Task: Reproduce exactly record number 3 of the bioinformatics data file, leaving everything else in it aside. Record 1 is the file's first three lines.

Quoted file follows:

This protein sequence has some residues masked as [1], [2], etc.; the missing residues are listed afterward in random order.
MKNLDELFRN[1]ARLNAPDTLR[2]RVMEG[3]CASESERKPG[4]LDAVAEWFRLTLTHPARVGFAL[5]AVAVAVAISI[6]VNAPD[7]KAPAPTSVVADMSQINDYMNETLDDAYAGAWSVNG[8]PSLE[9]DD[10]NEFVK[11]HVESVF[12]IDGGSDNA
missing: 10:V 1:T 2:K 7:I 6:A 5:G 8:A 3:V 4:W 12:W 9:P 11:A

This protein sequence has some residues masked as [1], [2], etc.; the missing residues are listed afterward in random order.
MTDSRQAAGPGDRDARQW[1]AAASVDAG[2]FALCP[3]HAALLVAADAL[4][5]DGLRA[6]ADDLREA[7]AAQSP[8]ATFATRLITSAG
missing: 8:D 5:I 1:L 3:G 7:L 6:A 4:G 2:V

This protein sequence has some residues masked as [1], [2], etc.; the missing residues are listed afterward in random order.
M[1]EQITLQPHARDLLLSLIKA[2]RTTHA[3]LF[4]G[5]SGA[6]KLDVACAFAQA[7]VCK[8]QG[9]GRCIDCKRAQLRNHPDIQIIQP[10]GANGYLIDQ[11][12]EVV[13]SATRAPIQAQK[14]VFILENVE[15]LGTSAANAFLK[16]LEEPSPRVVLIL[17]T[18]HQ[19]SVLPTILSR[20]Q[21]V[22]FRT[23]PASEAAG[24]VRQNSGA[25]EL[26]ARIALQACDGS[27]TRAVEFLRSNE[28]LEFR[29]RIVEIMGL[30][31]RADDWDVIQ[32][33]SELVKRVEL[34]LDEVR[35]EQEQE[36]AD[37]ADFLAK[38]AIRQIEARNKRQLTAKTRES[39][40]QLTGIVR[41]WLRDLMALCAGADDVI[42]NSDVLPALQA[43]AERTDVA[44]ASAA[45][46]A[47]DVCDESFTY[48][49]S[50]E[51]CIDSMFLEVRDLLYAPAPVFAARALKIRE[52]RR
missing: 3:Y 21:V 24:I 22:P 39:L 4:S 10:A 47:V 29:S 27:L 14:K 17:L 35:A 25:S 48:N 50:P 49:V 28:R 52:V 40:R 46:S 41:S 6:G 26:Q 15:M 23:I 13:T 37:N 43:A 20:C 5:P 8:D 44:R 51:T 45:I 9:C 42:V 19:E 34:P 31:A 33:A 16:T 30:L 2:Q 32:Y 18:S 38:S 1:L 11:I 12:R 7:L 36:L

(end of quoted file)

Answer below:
This protein sequence has some residues masked as [1], [2], etc.; the missing residues are listed afterward in random order.
M[1]EQITLQPHARDLLLSLIKA[2]RTTHA[3]LF[4]G[5]SGA[6]KLDVACAFAQA[7]VCK[8]QG[9]GRCIDCKRAQLRNHPDIQIIQP[10]GANGYLIDQ[11][12]EVV[13]SATRAPIQAQK[14]VFILENVE[15]LGTSAANAFLK[16]LEEPSPRVVLIL[17]T[18]HQ[19]SVLPTILSR[20]Q[21]V[22]FRT[23]PASEAAG[24]VRQNSGA[25]EL[26]ARIALQACDGS[27]TRAVEFLRSNE[28]LEFR[29]RIVEIMGL[30][31]RADDWDVIQ[32][33]SELVKRVEL[34]LDEVR[35]EQEQE[36]AD[37]ADFLAK[38]AIRQIEARNKRQLTAKTRES[39][40]QLTGIVR[41]WLRDLMALCAGADDVI[42]NSDVLPALQA[43]AERTDVA[44]ASAA[45][46]A[47]DVCDESFTY[48][49]S[50]E[51]CIDSMFLEVRDLLYAPAPVFAARALKIRE[52]RR
missing: 3:Y 21:V 24:I 22:P 39:L 4:S 10:A 47:V 29:S 27:L 14:K 17:L 35:A 25:S 48:N 50:P 49:V 28:R 52:V 40:R 46:S 41:S 6:G 26:Q 15:M 23:I 13:T 37:N 43:A 20:C 5:P 8:D 44:R 51:T 45:I 9:C 42:V 19:E 34:P 31:A 33:A 16:T 30:L 2:Q 32:Y 18:S 38:S 1:L 11:I 12:R 7:L 36:L